We found that in the case of our patient, there was an unusually low placental weight and a low infant birth weight when compared with data recorded from three control patients and from previous studies of our population . These previous studies also recorded an association of low birth weight infants with low haemoglobin concentrations, especially during the first trimester. However, this was not a factor in this case, as the patient maintained normal plasma concentrations of haemoglobin throughout the pregnancy.
Low weight gain during pregnancy is another risk factor that contributes to low infant birth weight ; however, the control patients that experienced similar weight gain did not give birth to low birth weight infants. Although our comparisons are limited by the lack of dietary intake information, previous reports have confirmed that mood stabilizers can contribute to low birth weight outcome .
On further comparison of this patient with controls, it appeared that there was a decrease in plasma choline and phosphatidylcholine concentrations in this patient. Both nutrients are especially important during pregnancy and are actively transported to the foetus [1, 11]. The decreases in plasma concentrations of these nutrients in our patient were unexpected, as plasma concentrations of both are increased during pregnancy [12, 13], possibly to ensure adequate supply to the foetus. Phosphatidylcholine, for example, supplies important long chain polyunsaturated fatty acids, and deficiency of polyunsaturated fatty acids to the foetus is a known risk factor for negative foetal outcomes such as low birth weight . Furthermore, animal studies have demonstrated that inadequate maternal supply of these nutrients impairs cognitive and memory functions of pups and that dietary supplementation with these nutrients during pregnancy can prevent these effects [1, 15].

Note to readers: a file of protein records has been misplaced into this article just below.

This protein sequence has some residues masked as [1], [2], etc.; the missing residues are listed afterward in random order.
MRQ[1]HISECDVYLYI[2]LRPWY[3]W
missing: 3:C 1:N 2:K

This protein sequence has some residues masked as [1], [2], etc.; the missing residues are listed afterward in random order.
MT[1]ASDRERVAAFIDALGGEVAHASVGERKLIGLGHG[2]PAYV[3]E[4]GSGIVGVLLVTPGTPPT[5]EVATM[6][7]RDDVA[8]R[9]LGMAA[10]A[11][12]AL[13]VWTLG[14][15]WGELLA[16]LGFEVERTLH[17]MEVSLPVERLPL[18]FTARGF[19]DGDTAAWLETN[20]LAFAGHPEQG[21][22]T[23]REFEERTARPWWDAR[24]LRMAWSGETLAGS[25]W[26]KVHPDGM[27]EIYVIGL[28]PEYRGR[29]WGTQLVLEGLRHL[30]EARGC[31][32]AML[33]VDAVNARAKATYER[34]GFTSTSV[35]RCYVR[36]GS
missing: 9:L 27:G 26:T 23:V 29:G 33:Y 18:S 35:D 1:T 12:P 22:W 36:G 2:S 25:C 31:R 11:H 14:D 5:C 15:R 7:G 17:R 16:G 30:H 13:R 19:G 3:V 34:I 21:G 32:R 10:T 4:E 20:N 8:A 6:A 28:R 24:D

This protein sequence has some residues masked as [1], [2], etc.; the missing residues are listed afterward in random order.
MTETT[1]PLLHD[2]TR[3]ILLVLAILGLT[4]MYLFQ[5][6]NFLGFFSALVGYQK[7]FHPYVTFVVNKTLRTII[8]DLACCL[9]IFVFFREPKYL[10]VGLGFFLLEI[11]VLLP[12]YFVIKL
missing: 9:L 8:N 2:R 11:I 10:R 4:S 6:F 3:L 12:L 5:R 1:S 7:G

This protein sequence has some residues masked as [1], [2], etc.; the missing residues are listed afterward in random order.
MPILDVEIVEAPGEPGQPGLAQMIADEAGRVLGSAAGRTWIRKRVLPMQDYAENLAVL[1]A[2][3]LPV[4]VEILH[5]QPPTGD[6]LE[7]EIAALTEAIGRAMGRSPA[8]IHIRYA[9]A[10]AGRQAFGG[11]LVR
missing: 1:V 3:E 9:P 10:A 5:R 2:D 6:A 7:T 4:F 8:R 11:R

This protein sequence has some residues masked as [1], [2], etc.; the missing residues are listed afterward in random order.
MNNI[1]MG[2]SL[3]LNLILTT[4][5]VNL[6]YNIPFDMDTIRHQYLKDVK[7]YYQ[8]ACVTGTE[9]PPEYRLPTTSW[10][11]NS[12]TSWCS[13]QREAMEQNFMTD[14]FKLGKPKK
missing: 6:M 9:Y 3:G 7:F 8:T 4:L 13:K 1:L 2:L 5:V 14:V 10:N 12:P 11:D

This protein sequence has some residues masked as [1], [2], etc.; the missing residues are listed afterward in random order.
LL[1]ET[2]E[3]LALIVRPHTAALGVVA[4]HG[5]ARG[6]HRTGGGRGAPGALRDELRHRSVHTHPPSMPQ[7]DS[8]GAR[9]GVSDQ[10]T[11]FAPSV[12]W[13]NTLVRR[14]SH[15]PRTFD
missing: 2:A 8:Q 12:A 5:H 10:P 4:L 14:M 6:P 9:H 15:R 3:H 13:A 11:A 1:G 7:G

Our data analysis was limited by the lack of information on the actual amounts of choline and phosphatidylcholine that were consumed by this patient during pregnancy and therefore whether inadequate dietary intake contributed to the unexpected depletions. However, previously documented evidence supports negative influences of at least one of the drugs involved (lithium) on these nutrients. We therefore conclude that there is need for further studies to clarify the causal associations between drug therapy, maternal outcomes, foetal outcomes and the availability of these nutrients in patients being treated for bipolar affective disorder. Whether benefits could be derived from dietary supplementation with choline and phosphatidylcholine should also be considered.